Dr Edward Molloy, School of English and DH - wins Maurice J. Bric Medal of Excellence in IRC’s Researcher of the Year Awards 2020.

In December 2020 Dr Edward Molloy from the School of English and Digital Humanities in the College received the IRC’ s prestigious Maurice J Bric Medal of Excellence for being the top-ranked AHSS postdoctoral researcher to the 2020 IRC Government of Ireland Postdoctoral Fellowship call.

Dr Mollloy’s postdoctoral fellowship research project (Between History and Revolution: Radical Irish Separatism from Tone to Pearse´) re-evaluates the intellectual underpinning of Irish nationalism in the long nineteenth century through reading the works of prominent Irish nationalists to excavate the justifications that they use for their assertions of the right of Ireland to be independent of Britain. Dr Molloy also looks at the memoirs, novels, newspapers, pamphlets and plays produced by the nationalist movement from the 1790s to 1916.

According to Dr. Molloy, two types of argument for Irish independence can be discerned. One is based on a language of rights largely inherited from liberal revolutionary traditions from Ireland, England, America and France. These arguments usually follow from the idea that people are imbued with natural rights that entitle them as individuals to political equality and access to democratic representation, against claims that there is any basis for inherited power or privilege.

The other major type of argument used in this period is one based on the idea that Ireland exists as an historical entity and that this is the basis of its independent existence. This relies not on a claim to individual rights, but rather that the historic right of nations to govern themselves is the basis of the moral and political order. The central aim of this project is to demonstrate how the different iterations of advanced nationalist movements in Ireland during the long nineteenth century perform a modulation between these two poles of argumentation

In comments after receiving the award Dr Molloy noted:

The award of the Maurice J. Bric Medal of Excellence came as a great surprise to me and I feel really privileged for my work to have been recognised as possessing interdisciplinary value and rigour. This is a massive encouragement in what can at times be a rather dispiriting sector, so I am really grateful for this award and the recognition it brings. 

The School of English and Digital Humanities, UCC is very proud to be hosting the winner of the Maurice J. Bric Medal of Excellence award for the second year in a row and congratulates Dr Eddie Molloy on his winning of this prestigious award. His mentor, Dr Heather Laird, commented that 'Dr Molloy is an impressive early career scholar whose comparative research on the intellectual underpinnings of radical Irish nationalism in the long nineteenth century will have impact across disciplinary boundaries.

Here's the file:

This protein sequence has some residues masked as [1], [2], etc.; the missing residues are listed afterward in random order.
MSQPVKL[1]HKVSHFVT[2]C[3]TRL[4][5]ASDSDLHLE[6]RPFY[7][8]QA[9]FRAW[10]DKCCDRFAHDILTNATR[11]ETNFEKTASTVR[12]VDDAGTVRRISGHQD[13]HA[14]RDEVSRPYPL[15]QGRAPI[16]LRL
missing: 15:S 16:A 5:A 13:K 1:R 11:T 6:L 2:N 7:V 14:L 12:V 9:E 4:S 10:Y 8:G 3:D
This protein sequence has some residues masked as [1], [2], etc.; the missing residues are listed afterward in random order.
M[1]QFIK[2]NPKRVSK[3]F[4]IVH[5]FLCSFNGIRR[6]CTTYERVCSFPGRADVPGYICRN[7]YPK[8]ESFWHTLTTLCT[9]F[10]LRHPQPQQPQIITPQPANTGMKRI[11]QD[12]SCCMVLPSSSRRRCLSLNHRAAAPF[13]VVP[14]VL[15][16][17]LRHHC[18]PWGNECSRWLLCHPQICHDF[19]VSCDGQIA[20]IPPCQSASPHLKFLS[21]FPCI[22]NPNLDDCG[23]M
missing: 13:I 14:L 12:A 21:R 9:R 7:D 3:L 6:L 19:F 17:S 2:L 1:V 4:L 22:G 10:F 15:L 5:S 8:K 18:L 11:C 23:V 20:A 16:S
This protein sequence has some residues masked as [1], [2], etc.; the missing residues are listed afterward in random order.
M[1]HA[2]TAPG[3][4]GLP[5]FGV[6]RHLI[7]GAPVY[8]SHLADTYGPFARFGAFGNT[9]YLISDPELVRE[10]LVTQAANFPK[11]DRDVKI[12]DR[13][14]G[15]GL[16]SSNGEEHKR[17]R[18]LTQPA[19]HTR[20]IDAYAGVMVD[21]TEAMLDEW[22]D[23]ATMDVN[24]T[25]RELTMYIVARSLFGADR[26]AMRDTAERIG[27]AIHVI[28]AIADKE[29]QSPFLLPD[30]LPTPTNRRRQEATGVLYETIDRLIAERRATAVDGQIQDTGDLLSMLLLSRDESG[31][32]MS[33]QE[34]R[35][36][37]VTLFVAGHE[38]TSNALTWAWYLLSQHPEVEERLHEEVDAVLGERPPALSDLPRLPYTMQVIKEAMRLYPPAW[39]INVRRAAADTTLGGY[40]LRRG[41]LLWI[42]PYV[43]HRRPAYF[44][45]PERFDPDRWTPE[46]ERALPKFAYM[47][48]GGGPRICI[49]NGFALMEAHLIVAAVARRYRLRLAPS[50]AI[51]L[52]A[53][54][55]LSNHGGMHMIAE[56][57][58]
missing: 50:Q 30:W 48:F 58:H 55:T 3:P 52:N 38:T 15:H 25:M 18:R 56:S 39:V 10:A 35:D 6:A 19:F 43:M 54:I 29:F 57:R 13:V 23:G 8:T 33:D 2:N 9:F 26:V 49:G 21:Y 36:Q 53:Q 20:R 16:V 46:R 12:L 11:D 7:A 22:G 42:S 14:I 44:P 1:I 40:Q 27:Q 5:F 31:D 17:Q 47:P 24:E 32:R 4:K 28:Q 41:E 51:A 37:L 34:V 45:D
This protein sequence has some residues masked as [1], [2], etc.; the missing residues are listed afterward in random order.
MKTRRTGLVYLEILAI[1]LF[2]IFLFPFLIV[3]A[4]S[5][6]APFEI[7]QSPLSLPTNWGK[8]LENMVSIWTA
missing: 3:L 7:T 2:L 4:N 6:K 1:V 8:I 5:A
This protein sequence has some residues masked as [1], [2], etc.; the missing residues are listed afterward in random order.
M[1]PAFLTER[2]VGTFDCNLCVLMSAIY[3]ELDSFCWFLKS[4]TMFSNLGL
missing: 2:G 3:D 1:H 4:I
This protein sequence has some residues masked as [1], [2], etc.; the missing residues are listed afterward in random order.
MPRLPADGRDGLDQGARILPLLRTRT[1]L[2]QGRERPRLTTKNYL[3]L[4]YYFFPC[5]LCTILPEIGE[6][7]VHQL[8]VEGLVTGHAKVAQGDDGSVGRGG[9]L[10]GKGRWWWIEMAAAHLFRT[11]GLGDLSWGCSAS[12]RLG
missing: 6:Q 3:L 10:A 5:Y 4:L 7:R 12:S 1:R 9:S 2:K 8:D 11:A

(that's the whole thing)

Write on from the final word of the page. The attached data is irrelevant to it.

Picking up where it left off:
Director of the Irish Research Council, Peter Brown congratulated this year’s winners: “Our annual Researcher of the Year awards are about recognising the very best and brightest of the Council’s current and former awardees. The standard this year was exceedingly high, and the judging panel found it difficult in many cases to choose a winner, which is a testament to the high calibre of researchers we have here in Ireland.

“We launched our five-year strategic plan this year and supporting excellent ideas and talent across all disciplines is at the heart of the Council’s mandate. Having a vibrant research community, and fostering public support for research is vital, as we continue to see the positive impact it has on society, the environment, and the economy. This is particularly true in the case of our three winners this year, who have all individually made an impact on society through their research. 

“We are very proud of all of our awardees and I look forward to seeing what comes next for them.”

Dr Molloy joins UCC from the University of Liverpool Institute of Irish Studies where he was a Busteed Postdoctoral Scholar in 2018 and college lecturer in 2019. He has published his work in Interventions: International Journal of Postcolonial Studies, Identities: Global Studies in Culture and Power, Irish Political Studies and, most recently, Victorian Periodicals Review. 

A profile of Dr Molloy and all postdoctoral researchers in the College can be viewed on the College Research website.



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